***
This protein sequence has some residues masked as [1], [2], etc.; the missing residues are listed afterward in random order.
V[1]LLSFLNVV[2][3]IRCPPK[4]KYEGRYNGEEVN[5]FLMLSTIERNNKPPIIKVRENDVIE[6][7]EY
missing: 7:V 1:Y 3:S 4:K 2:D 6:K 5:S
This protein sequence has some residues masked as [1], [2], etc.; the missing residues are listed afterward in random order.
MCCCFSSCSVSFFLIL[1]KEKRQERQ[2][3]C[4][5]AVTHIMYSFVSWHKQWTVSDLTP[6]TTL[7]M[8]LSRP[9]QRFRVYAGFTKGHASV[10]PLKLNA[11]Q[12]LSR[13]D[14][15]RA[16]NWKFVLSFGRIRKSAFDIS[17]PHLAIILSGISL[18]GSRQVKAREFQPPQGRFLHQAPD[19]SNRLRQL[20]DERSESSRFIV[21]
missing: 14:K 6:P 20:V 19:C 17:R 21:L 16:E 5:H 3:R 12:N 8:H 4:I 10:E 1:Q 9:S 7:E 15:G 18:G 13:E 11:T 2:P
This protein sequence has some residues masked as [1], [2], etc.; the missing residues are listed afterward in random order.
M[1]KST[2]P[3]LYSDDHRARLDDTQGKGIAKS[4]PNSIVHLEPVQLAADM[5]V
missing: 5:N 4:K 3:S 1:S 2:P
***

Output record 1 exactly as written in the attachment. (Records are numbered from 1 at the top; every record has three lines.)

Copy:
This protein sequence has some residues masked as [1], [2], etc.; the missing residues are listed afterward in random order.
V[1]LLSFLNVV[2][3]IRCPPK[4]KYEGRYNGEEVN[5]FLMLSTIERNNKPPIIKVRENDVIE[6][7]EY
missing: 7:V 1:Y 3:S 4:K 2:D 6:K 5:S